Supporter Trends: Do you really know how many supporters you have?

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How many active supporters do you have? How has this changed over the last year, or even the last 10 years?

On the face of it these seem like very simple questions, but how many of you can truly give unequivocal answers to them? From my experience, it’s rare that fundraising directors, or managers, can easily track these figures. Yet they are vital to understanding the state, and health, of your supporter base.

Focus is all too often set solely on the key income measures: How much income have we received this year? How close are we to achieving this year’s income target? Whilst these measures are undeniably important, they don’t provide a full picture and can often mask what is actually happening.

Recently we looked at a file from a charity who seemed to be showing small but steady growth in their fundraising income – although recent figures were suggesting this trend had peaked and gone into reverse. However, on further inspection, the data revealed that supporter volumes had actually been in long term decline. Higher than average gifts and short-term boosts to income had been holding the income KPIs up, but as the core supporter base fell, the income gap to be filled became bigger and bigger. This is a scenario we have found time and again over the last 10 years.

So, let’s look further into the questions to be addressed…

How many active supporters do you have?

This question is often met by this standard response: “What do you mean by active?” This can be a very difficult term to define. Organisations use various definitions and may even use different definitions to classify different supporter categories. I’ve spent many hours (days even) discussing the merits of different terms, or time periods for that matter, but have concluded that it’s nigh impossible to define accurately.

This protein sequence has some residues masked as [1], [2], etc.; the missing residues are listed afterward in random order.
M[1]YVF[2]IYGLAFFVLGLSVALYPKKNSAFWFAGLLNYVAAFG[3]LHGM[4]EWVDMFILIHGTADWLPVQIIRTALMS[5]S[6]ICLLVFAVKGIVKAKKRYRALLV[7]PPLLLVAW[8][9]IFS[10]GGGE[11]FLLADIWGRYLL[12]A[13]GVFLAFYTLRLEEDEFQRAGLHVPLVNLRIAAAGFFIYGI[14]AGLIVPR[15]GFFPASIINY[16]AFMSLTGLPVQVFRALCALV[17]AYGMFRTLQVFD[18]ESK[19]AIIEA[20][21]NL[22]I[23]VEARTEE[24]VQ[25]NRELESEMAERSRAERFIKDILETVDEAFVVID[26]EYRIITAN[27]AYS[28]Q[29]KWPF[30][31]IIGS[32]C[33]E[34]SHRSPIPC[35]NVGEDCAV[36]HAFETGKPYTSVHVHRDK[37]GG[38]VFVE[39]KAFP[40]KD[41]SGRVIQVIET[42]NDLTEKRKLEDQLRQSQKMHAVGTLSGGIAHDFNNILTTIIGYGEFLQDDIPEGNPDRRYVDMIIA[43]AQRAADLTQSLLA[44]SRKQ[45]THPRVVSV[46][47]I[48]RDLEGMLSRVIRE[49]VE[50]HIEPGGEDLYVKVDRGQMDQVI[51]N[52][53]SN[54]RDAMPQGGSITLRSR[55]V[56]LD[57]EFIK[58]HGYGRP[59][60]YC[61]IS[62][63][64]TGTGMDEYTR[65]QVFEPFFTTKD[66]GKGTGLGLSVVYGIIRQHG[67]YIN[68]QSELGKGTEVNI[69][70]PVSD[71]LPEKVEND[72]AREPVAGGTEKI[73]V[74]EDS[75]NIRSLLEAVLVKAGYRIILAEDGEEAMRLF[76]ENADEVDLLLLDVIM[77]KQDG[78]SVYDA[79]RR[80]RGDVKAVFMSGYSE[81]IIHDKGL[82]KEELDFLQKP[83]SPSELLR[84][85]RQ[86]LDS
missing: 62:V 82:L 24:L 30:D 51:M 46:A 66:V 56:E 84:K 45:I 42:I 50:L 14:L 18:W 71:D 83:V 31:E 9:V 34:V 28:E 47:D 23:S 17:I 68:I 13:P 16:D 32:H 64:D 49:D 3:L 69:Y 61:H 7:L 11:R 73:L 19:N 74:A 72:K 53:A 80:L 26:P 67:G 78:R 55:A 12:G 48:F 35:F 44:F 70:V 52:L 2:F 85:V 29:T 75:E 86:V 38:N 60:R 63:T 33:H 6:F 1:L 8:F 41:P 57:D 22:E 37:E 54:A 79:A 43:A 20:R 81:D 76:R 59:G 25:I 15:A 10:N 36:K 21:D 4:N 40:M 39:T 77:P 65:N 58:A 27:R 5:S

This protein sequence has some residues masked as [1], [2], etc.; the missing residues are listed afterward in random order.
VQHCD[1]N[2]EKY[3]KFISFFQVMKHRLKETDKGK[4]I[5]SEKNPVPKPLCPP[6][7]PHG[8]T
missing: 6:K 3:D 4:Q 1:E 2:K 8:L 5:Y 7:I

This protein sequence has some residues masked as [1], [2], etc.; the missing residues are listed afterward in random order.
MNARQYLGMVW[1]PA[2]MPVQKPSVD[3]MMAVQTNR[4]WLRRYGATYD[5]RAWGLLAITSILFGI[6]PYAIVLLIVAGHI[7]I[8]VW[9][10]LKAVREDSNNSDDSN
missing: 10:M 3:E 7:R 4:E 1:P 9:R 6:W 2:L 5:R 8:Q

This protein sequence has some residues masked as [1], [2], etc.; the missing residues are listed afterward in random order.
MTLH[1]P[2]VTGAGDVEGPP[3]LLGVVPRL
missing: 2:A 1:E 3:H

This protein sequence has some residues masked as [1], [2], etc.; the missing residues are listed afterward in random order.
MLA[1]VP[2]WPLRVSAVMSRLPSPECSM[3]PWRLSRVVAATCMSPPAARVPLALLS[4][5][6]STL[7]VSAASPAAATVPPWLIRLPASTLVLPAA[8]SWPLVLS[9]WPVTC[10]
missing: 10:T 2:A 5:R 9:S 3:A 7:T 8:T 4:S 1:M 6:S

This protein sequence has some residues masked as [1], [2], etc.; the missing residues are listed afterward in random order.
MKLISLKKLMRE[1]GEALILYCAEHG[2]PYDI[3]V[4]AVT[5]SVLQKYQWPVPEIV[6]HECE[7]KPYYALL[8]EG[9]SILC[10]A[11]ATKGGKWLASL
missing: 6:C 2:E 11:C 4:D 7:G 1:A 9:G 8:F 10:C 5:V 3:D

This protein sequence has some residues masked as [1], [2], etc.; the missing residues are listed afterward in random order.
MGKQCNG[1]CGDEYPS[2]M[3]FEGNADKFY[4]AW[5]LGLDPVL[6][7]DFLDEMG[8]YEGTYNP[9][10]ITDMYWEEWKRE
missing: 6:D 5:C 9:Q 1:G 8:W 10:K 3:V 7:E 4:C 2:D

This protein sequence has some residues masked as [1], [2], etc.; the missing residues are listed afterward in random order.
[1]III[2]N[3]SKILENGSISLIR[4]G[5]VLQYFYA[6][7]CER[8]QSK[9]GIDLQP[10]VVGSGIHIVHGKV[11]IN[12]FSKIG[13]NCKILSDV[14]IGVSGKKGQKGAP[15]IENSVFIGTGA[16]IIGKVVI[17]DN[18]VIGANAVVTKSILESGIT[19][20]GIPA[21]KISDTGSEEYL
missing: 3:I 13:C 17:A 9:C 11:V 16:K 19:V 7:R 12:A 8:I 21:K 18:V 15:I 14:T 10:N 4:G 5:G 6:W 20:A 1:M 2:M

For this reason, it’s key not to worry too much about the definition, but to ensure that whatever metric you do use is clear, understood and consistent. This way, you can always answer the question, and everybody will understand what the answer tells them – relevant to your charity. You will also be able to monitor changes (as per the next question). As well as an overall figure, you should also be able to answer the question for supporters engaged with different products and activities. Ideally, you can surface insights about how many are engaged across all your supporter touch-points.

So on to the questions regarding changes in volumes.

How has this changed over the last year, or even the last 10 years?

Once you have your clear definition(s) it should be relatively simple to calculate the volume at different points in time and then see how it changes. In our example given above, reporting against this would have clearly highlighted the decline in supporters and allowed the charity to address the issue before it became such an issue. But just knowing there is change won’t give you the full picture of what is happening in the supporter base.

It is also imperative to know what is driving that change, for example, an increasing supporter base could be the result of low attrition with a small amount of recruitment, or could be that attrition is high, but a large and successful recruitment campaign is masking this.

When assessing ‘new’ donors our experience shows that they can be one of a number of different ‘flavours’, especially when you look at a specific product or income line. To look purely at the recruitment campaign response might be misleading.

Another charity client conducted successful multi-channel campaigns across Street, Direct Response Television (DRTV) and Online, resulting in large volumes of regular giving ‘recruits’. But, digging deeper, our analysis found that a significant number of these new sign ups came from either existing or lapsed supporters. So, whilst the highly successful campaign still generated further income for the charity, they were not building the supporter base as they previously thought. This led to an increased focus, and investment, to recruit new donors to expand their supporter base from which they could engage and cross sell.

The new Supporter Trends report from Wood for Trees (part of the InsightHub for Charities reporting suite) will help you answer all of the questions above.

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